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Tuesday, April 27, 2010
Police said an armed man entered the lobby of the Best Western located at 177 West Athens Street. The man approached the front desk and demanded the clerk gave him the register drawer containing an undisclosed amount of cash. The suspect left the area driving a gold-colored Ford Taurus, police said.
Investigators are in the process of reviewing the surveillance footage from the hotel and the surrounding areas. Anyone with information is encouraged to contact the investigating officer, Detective Sergeant Gregg Teatino. at 678-425-6873.
Cobb Woman Shot During Attempted ATM Robbery
A 38-year-old woman was shot Monday after a masked man tried to rob her while she was making a deposit at a bank, Cobb police said.
According to the police report, a masked man approached a woman making a deposit at the Bank Of America on South Cobb Drive at about 3:45 p.m. When the victim hit the horn, to alert people nearby, the masked man shot her in the arm, police said.
The masked man then fled the scene. The victim was able to drive herself to Emory Hospital where she was treated and released.
2 Sentenced For Armed Robberies In Stone Mountain
One man and one woman have been sentenced to prison for a series of armed robberies and aggravated assaults that occurred at three separate apartment complexes in Stone Mountain, the DeKalb County District Attorney Office said.
There were four victims in the crimes that happened on Dec. 1, 2008.
The motive for the robberies was money and the defendants used a .357-caliber Magnum to pistol whip the victims, the DeKalb County District Attorney Office said.
Cedric Wilkerson was sentenced to four life sentences and Whitney McGlasker has been sentenced to 30 years, but only has to serve 20 behind bars. The remaining 10 years of McGlasker's sentence will be served on probation, the DeKalb County District Attorney office said.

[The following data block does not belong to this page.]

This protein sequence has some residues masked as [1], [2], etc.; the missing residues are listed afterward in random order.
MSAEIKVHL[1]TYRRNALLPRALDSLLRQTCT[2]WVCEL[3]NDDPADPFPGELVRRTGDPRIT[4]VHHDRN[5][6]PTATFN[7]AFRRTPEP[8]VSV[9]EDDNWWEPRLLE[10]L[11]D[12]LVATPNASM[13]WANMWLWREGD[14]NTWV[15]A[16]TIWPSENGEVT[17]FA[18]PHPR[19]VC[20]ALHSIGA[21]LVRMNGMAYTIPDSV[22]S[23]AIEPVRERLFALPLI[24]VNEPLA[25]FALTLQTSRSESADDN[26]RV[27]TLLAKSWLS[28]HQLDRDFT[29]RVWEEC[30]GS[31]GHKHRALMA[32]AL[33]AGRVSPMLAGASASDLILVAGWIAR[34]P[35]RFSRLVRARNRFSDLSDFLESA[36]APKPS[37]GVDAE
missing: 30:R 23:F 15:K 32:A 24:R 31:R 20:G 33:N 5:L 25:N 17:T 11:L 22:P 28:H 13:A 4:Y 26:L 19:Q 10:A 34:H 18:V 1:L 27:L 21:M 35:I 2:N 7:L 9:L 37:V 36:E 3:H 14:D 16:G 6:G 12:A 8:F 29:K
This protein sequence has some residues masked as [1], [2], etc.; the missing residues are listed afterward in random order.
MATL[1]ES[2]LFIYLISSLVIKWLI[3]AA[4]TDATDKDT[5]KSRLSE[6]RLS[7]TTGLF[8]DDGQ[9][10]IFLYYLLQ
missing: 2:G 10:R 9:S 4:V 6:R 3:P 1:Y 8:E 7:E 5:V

Officials: 21 Month Old Child Dead, Was Left Inside Parked Van
The Monroe County Sheriff's Office is investigating the death of a 21-month-old child.
A preliminary investigation indicates Joseph Chatmon was left inside a parked vehicle at Samuel E. Hubbard Elementary School in Forsyth, officials said.
Investigators said the child, restrained in a child safety seat, was left inside the vehicle from the time his mother, 23-year-old India Chatmon, arrived at work Friday morning, until she left work late that afternoon.
Chatmon is an employee at the school. Officials said as soon as Chatom discovered her son in the van, she immediately drove to the Monroe County Emergency Room with the child where he died.
The body was transported to the GBI Crime Lab in Decatur for an autopsy, officials said. This incident is still under investigation by the Monroe County Sheriff's Office.
Swastikas, Obscenities Spray-Painted In Neighborhood
Sandy Springs police are investigating a possible hate crime involving graffiti.
Someone spray-painted swastikas and obscene words on about 14 signs, mailboxes and cars in a neighborhood near Dalrymple Road on Saturday.
"I've been here 27 years, and this is the first time I've seen this happen," said Shabah Shalabi, a resident of the neighborhood.
"The comments were unsettling," said Marjorie Kassel, a resident in the neighborhood. Investigators said they were taking pictures and conducting interviews on Monday.
Some neighbors told Channel 2's Sbarge that they suspect the graffiti was part of a teen prank.
Kidnapped Students: 'Could Not Get Through To 911'
Two men are in custody after police said they carjacked four college students at gunpoint and forced two of them into the trunk of the car, Atlanta police said.
One victim told WSB-TV he tried numerous times to call 911 for help, but was not able to get a hold of anyone. He eventually was able to reach a Morehouse dispatcher who helped save the students. This area is in the jurisdiction of the city of Atlanta 911 Center.
The victims told Channel 2 they were near Peeples Street in southwest Atlanta Sunday evening when three men with guns approached their car and demanded the students give up everything they had.
The students gave up their wallets, jewelry and ATM cards, investigators said. The victims attend both Morehouse and Clark Atlanta University.
One victim said that one of the suspects said, "We have no problem killing you if you don't do what we want."
Police said the armed men then decided to take the four students to a Wachovia ATM on Lee Street, but one of the students locked in the trunk still had his cell phone in his pocket. That student called Morehouse dispatch from the trunk and gave police a description of the Buick Lacrosse.